Market updates from April
As we start to ease out of lockdown and tentatively think about more normal times, let’s begin by taking a look back over the first quarter of the year. The first few weeks of the quarter saw many countries tighten restrictions in response to a renewed increase in COVID-19 infections. Fortunately, those first few weeks also saw the Democrats secure a US Senate majority at an important Georgia run-off election, which ultimately enabled President Biden to deliver a fiscal stimulus that was above expectations.
With other governments and central banks similarly accommodative, and the vaccine roll out ongoing (and particularly strong in the US and UK), investors anticipating at least an easing of restrictions later in the year sought out the riskiest of risk assets. Despite persistent concerns regarding new variants, vaccine efficacy and side effects, this ensured the rotation from sovereign bonds (which had their worst quarter in over 25 years) and quality and growth stocks to lower rated corporate bonds and cyclical stocks continued. US leadership on fiscal stimulus and the vaccine roll out ensured the US dollar was well supported, which was a headwind for emerging market assets.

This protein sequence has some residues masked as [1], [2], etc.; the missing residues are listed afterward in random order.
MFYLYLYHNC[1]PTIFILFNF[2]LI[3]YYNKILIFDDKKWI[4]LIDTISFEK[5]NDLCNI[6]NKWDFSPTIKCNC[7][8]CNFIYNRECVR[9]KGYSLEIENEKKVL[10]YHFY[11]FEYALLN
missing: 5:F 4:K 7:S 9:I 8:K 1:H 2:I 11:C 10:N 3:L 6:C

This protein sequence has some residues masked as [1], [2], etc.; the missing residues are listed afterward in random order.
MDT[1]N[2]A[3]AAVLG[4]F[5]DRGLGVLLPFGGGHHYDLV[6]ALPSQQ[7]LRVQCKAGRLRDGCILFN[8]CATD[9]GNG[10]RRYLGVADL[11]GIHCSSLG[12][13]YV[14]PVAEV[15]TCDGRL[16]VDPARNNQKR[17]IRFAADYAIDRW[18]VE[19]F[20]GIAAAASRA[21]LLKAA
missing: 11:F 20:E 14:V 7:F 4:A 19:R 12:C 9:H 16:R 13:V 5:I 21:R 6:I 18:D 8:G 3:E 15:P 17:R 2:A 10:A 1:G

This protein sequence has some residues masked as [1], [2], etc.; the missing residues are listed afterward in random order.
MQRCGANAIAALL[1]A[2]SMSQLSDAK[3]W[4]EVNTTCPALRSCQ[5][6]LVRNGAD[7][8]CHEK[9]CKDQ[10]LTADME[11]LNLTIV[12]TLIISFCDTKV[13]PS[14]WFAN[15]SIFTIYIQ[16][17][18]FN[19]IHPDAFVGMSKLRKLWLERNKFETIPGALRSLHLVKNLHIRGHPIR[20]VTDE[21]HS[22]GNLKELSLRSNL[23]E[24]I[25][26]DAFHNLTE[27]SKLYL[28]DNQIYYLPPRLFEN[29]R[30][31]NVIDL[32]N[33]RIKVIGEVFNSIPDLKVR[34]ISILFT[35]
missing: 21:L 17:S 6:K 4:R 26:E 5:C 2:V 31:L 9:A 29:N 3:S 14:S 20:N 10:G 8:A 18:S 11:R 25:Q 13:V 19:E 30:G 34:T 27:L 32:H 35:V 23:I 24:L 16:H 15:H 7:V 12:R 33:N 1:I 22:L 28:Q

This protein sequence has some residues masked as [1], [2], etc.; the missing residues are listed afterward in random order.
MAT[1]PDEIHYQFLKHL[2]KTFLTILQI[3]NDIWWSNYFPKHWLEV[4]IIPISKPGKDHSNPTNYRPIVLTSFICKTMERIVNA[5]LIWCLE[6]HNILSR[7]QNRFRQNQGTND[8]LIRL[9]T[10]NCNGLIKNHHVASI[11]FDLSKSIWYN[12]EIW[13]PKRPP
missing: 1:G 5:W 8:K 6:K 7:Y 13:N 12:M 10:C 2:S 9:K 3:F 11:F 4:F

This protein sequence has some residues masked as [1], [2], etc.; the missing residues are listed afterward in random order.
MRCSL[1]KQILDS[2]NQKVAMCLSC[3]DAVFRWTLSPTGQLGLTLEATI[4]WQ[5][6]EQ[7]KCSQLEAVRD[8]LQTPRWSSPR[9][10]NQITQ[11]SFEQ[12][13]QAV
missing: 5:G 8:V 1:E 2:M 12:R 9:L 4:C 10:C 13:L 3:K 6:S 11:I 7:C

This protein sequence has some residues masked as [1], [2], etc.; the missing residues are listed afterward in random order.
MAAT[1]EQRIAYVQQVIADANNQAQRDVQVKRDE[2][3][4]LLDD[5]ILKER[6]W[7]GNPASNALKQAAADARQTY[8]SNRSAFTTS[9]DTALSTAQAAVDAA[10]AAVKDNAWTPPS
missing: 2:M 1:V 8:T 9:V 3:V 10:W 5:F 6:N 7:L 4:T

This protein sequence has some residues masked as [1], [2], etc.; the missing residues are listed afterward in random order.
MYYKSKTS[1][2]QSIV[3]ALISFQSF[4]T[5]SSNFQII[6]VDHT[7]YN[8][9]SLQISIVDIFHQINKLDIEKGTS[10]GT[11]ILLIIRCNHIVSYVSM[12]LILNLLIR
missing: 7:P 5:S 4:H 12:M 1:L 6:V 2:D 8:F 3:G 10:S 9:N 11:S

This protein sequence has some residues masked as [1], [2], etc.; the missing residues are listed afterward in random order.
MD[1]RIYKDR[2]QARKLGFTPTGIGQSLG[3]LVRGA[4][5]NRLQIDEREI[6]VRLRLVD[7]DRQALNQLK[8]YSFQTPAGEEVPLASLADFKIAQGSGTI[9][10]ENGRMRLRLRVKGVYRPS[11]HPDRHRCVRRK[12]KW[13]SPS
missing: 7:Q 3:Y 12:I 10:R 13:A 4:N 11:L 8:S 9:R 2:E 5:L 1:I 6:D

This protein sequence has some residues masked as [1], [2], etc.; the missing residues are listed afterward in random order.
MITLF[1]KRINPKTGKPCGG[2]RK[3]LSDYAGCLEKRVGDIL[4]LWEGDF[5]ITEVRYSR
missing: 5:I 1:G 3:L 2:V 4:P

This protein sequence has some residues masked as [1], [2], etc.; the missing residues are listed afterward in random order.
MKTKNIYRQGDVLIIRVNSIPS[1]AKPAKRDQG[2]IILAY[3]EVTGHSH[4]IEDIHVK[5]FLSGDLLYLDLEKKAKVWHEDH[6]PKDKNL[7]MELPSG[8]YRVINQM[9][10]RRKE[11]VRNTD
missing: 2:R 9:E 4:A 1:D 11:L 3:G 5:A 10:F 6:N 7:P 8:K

As we move into the second quarter equity markets have continued to move steadily upwards, although a breather in the recovery trade has seen some of the more growth and quality parts of the market re-take leadership once again. Whilst Bond returns have stabilised for the time being, following the violent moves earlier in the year. Some good economic data underlining a speedy return to growth and widespread re-employment in the US, has helped support sentiment.
Where vaccine roll outs have been strong, they've been phenomenally successful, and where they've not been strong, the pace is expected to pick up significantly in the coming weeks and months. Moreover, existing vaccines appear to provide a decent level of protection against the known variants and the known serious side effects appear to be extremely rare indeed. In addition, central banks not only remain highly accommodative, but also alert to tightening financing conditions, and are supported by governments that have ensured consumers and corporates are flush with cash. Therefore, despite numerous risks including the unintended consequences of all the stimulus and rich headline valuations, we expect the positive fundamental and technical backdrop for risk assets to persist for the time being, albeit not without bouts of volatility along the way.
The value of an investment, and any income from it, can fall or rise. Investors may not get back the full amount they invest. Past performance is not a reliable indicator of future results. Personal opinions may change and should not be seen as advice or a recommendation.